Lai v. Ta
OPINION AND ORDER The Court DENIES Defendant H2O Tanning and Nail's 24 Motion to Dismiss Pursuant to Federal Rule Civil Procedure 12(b)(6). The Court SETS this matter for a status conference on November 21, 2019, at 11:00 a.m. (Central Time). Plaintiff Alphonsus Lai is ordered to be present in person for the hearing. Counsel of record for Defendant may participate telephonically with notice within 48 hours in advance of the status conference. Signed by Magistrate Judge John E Martin on 10/9/19. (Copy mailed to pro se party)(kjp)
UNITED STATES DISTRICT COURT
NORTHERN DISTRICT OF INDIANA
H2O TANNING AND NAILS,
CAUSE NO.: 2:18-CV-456-JEM
OPINION AND ORDER
This matter is before the Court on Defendant H2O Tanning and Nail’s Motion to Dismiss
Pursuant to Federal Rule Civil Procedure 12(b)(1) and 12(b)(6) [DE 24], filed on August 9, 2019.
Defendant H2O Tanning and Nails seeks dismissal of the Amended Complaint for lack of
jurisdiction. Plaintiff Alphonsus Lai did not file a response, and the time to do so has passed.
The parties filed forms of consent to have this case assigned to a United States Magistrate
Judge to conduct all further proceedings and to order the entry of a final judgment in this case.
Therefore, this Court has jurisdiction to decide this case pursuant to 28 U.S.C. § 636(c).
Plaintiff Lai filed his initial complaint on December 5, 2018, alleging age discrimination
claims against then-Defendant Becky Ngoc Ta. On May 24, 2019, the Court dismissed the complaint
without prejudice, finding that Ta was not Lai’s “employer” and therefore not liable under the Age
Discrimination and Employment Act. Lai filed an Amended Complaint, listing H2O Tanning and
Nails as the sole defendant.
In brief, the Amended Complaint alleges as follows: Plaintiff Lai was hired by H2O to work
as a “sub-contractor” five days a week. Lai alleges that “Mrs. Ta,” his boss and the owner of H2O,
vehemently insulted and harassed Lai for declining to serve alcohol to a customer even though H2O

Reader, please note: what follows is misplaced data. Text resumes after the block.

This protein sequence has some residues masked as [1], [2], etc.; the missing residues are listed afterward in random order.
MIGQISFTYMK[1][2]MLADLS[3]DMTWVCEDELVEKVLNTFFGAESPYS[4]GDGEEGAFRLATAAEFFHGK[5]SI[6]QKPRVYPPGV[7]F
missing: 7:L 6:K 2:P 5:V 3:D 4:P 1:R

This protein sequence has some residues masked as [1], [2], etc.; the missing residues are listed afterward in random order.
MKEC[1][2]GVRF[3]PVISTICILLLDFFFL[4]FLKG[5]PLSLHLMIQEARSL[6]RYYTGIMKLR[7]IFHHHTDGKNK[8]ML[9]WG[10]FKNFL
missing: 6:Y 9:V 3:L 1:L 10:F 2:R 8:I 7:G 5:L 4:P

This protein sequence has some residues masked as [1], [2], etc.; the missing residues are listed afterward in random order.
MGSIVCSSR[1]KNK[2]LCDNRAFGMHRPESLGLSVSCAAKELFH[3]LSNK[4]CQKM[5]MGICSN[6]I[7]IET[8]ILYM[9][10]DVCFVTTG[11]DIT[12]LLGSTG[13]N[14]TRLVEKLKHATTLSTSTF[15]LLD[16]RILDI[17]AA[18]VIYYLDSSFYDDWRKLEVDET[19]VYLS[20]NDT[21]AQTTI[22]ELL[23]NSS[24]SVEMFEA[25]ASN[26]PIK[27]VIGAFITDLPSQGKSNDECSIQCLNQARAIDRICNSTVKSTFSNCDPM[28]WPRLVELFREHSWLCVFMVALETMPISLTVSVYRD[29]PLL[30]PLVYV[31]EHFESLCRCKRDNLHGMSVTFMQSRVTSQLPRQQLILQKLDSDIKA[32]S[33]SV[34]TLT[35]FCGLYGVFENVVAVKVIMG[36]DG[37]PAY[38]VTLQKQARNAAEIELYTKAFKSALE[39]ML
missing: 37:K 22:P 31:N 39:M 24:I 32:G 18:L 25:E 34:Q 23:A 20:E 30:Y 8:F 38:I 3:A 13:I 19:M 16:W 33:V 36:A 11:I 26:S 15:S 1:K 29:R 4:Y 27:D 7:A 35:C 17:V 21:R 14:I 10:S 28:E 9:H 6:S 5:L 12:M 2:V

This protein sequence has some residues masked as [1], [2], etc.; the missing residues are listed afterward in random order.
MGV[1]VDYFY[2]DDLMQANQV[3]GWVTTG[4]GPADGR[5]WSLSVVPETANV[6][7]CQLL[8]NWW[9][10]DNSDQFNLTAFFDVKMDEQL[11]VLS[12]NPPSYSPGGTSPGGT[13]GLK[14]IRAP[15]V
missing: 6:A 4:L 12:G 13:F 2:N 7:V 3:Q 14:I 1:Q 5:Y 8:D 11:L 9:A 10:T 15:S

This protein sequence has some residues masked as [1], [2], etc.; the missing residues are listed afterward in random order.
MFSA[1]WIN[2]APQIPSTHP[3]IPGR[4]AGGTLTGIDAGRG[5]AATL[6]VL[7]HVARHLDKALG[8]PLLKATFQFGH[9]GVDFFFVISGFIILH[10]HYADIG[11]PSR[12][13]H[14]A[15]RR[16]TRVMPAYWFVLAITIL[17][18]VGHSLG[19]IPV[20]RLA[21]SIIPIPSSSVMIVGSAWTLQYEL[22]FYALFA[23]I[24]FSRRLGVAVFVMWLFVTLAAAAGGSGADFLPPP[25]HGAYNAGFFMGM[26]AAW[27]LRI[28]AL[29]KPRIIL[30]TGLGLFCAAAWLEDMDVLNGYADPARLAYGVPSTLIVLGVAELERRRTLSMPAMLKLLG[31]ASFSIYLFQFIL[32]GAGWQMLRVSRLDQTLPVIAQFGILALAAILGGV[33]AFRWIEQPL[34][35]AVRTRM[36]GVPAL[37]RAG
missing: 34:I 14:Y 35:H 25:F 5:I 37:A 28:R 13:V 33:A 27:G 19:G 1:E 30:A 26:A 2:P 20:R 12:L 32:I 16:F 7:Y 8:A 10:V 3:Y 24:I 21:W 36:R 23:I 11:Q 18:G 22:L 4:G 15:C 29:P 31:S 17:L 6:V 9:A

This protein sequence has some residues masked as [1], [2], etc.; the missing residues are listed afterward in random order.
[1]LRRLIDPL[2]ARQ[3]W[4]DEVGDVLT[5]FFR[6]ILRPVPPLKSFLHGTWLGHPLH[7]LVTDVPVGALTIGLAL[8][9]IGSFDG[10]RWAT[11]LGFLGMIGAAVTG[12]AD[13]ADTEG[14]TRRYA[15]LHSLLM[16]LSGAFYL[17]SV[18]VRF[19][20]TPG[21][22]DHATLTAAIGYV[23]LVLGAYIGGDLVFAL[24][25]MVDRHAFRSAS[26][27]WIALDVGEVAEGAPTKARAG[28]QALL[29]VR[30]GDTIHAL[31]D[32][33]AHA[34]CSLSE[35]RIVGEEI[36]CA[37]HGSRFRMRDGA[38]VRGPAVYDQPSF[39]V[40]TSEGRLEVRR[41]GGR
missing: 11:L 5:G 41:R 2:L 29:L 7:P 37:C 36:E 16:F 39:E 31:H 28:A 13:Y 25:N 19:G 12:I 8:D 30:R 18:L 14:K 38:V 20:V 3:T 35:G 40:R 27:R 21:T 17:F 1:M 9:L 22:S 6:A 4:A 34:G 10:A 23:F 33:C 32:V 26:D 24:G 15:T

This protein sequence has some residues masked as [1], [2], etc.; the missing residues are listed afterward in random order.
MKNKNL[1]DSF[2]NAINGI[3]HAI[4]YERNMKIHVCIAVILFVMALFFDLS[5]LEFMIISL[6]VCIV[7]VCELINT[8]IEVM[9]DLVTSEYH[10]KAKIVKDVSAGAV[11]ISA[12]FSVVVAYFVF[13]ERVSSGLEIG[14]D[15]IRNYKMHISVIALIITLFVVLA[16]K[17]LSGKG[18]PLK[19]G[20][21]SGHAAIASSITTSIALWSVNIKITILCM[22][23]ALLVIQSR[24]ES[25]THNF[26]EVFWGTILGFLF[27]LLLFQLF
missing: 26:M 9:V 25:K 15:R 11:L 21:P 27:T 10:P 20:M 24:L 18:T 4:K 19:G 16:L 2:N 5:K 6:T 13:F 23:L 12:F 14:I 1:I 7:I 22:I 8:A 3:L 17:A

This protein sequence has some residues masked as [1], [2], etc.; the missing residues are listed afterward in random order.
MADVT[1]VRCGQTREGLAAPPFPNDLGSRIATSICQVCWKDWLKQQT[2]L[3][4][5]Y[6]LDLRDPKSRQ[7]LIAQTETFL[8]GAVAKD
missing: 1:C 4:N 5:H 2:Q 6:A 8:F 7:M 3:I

did not have a license to serve alcohol. Lai states that, after a customer complained about his work,
Ta restricted Lai from doing acrylic nails and gel manicures, and limited him to manicures and
pedicures. Lai alleges that younger workers who received customer complaints were not restricted
from those services, and that Ta “used this complaint to retaliate against me and to try to get rid of
me after I refused to serve alcohol illegally.”
Lai alleges that, in his third week on the job, Indiana excise police ordered H2O to stop
serving alcohol without a license. At that point, Ta “insulted [Lai] again” in front of coworkers:
“You are a troublemaker. I regret hiring old man. Old man never perform a good job like young
workers and is worse than a beginner.” After this, Ta was permitted to work only on weekends, and
left with “no choice [but to quit] my job.” On the first page of the Amended Complaint, Lai states
that this action is brought for “[e]mployer retaliation after employee refused to commit illegal act.”
H2O seeks to dismiss the Amended Complaint for lack of subject matter jurisdiction.
Standard of Review
A defendant can make two types of challenges to jurisdiction under Rule 12(b)(1): (1) a
facial attack that challenges the sufficiency of the allegations of jurisdiction in the pleadings; and
(2) a factual attack that challenges the truth of the jurisdictional facts alleged in the pleadings. Apex
Digital, Inc. v. Sears, Roebuck & Co., 572 F.3d 440, 444 (7th Cir. 2009) (citations omitted).
Defendant’s motion raises a facial attack, and therefore the Court accepts as true all well-pleaded
factual allegations and draws all reasonable inferences in favor of the plaintiff. Rueth v. United
States Environmental Protection Agency, 13 F.3d 227, 229 (7th Cir. 1993). As with a motion to
dismiss under Rule 12(b)(6), the plaintiff must provide “a short and plain statement of the claim
showing that the pleader is entitled to relief,” Fed. R. Civ. P. 8(a)(2), such that the defendant is given
“fair notice of what the . . . claim is and the grounds upon which it rests.” See Bell Atl. Corp. v.
Twombly, 550 U.S. 544, 555-56 (2007) (quoting Conley v. Gibson, 355 U.S. 41, 47 (1957)); see also
Ashcroft v. Iqbal, 556 U.S. 662, 677-78 (2009). An employment discrimination plaintiff does not
need to explicitly plead a prima facie case, as long as his claim satisfies the notice pleading standard.
Swierkiewicz v. Sorema N. A., 534 U.S. 506, 510 (2002).
Lai’s allegations were drafted pro se, without the assistance of an attorney, and therefore are
“to be liberally construed, and a pro se complaint, however inartfully pleaded, must be held to less
stringent standards than formal pleadings drafted by lawyers.” Erickson v. Pardus, 551 U.S. 89, 94
(2007) (quotation marks and citations omitted).
H2O argues that the Amended Complaint contains only a state law claim for constructive